The Professorship is for one academic year. Usually the tenure is marked by a public event where the incumbent presents a personal perspective on an aspect of contemporary theatre. In addition, workshops or seminars involving students take place throughout the year. However, the approach taken to tenure as Cameron Mackintosh Professor  is very much up to the individual incumbent. No teaching obligation is attached to the role.

Stoppard’s inaugural lecture will take place this autumn.

His career started in journalism in 1954, writing for the Western Daily Press in Bristol, followed by the Bristol Evening World in 1958. He was writing short radio plays during this time and had finished his first stage play A Walk on the Water by 1960.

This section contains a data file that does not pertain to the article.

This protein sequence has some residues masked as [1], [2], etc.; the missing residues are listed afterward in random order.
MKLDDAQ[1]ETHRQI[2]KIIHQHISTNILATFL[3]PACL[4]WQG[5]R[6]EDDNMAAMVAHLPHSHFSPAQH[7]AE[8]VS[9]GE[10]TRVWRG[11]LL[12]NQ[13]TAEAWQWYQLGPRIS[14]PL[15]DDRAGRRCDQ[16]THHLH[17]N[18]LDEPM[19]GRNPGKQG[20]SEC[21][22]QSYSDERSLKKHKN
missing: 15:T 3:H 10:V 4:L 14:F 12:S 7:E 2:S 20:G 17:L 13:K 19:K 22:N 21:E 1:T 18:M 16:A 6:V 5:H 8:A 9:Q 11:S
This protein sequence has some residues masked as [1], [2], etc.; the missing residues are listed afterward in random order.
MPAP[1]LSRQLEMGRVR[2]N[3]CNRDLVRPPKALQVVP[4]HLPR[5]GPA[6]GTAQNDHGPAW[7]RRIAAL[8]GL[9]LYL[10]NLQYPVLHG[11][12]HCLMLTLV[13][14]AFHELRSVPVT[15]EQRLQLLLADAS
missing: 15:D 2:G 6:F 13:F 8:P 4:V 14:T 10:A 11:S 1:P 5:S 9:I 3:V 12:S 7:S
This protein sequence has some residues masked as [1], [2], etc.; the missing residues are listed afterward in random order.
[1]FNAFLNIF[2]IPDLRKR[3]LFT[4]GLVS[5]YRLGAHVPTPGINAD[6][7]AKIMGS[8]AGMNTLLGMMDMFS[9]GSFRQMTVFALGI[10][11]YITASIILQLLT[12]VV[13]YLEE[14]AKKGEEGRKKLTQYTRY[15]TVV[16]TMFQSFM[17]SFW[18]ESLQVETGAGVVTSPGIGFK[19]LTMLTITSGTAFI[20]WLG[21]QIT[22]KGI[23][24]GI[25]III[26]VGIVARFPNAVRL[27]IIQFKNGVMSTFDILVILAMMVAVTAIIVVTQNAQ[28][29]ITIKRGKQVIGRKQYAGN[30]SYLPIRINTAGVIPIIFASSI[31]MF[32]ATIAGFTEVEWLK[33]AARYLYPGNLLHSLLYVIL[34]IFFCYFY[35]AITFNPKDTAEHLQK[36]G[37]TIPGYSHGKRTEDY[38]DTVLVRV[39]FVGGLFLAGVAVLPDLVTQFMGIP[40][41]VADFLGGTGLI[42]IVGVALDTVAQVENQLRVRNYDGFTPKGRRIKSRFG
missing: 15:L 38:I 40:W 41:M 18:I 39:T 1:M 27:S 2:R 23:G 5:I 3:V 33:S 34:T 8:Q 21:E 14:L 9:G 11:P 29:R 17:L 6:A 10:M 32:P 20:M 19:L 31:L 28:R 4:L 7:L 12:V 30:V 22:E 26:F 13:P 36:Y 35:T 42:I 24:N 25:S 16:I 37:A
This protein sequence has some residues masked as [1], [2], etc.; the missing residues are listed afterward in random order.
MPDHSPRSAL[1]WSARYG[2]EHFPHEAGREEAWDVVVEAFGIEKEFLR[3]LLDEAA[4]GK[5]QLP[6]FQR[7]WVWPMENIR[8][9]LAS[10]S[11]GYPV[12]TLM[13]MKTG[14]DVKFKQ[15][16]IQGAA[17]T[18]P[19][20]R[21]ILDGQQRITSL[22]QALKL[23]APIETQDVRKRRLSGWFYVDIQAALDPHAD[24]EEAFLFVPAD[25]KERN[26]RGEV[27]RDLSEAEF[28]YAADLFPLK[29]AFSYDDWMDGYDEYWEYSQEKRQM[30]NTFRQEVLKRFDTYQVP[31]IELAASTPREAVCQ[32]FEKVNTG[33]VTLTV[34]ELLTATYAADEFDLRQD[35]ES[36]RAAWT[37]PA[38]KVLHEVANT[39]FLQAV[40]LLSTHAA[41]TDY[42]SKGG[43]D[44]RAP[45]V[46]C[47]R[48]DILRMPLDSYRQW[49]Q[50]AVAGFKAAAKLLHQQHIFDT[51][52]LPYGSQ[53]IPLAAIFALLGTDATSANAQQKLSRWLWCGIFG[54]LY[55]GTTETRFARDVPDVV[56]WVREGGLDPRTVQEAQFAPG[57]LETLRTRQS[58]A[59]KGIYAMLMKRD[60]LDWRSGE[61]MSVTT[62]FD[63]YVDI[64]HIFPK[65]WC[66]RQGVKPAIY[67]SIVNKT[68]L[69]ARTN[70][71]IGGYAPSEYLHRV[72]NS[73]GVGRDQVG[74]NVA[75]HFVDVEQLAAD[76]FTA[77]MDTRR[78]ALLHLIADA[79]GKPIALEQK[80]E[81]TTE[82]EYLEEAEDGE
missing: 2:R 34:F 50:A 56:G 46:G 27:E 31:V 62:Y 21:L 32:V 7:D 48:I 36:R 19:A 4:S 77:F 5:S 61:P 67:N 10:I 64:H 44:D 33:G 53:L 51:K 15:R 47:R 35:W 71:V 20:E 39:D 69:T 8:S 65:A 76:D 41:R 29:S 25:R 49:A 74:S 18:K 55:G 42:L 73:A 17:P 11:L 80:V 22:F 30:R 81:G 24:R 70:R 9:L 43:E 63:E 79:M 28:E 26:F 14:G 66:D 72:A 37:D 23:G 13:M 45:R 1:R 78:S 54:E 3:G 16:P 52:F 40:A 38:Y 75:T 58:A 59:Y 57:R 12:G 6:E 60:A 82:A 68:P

This was staged first in Hamburg, then broadcast on British Independent Television in 1963, by which time he was working as a drama critic for the magazine Scene. In 1964, he was awarded a grant enabling him to spend five months writing in Berlin.

He wrote the one-act play Rosencrantz and Guildenstern Meet King Lear during this time, later reworked to become the award-winning Rosencrantz and Guildenstern Are Dead. Premiering at the Edinburgh Fringe in 1966, this play was brought to the National Theatre in 1967 to great critical acclaim and, after transferring to Broadway, it won the Tony Award for Best Play in 1968. Further successes were achieved with Jumpers (1972), Travesties (1974), The Real Thing (1982), Arcadia (1993), The Invention of Love (1997), The Coast of Utopia (2002) and Rock ’n’ Roll (2006) — to name but a few of his highly regarded stage works.

In a prolific career now spanning more than fifty years, Stoppard has also written for radio (Albert’s Bridge, 1967; In the Native State, 1991; Darkside, 2013), television (Professional Foul, 1977), and film (Shakespeare in Love, co-written with Marc Norman in 1998, which won the Academy Award for Best Original Screenplay; Anna Karenina, 2012).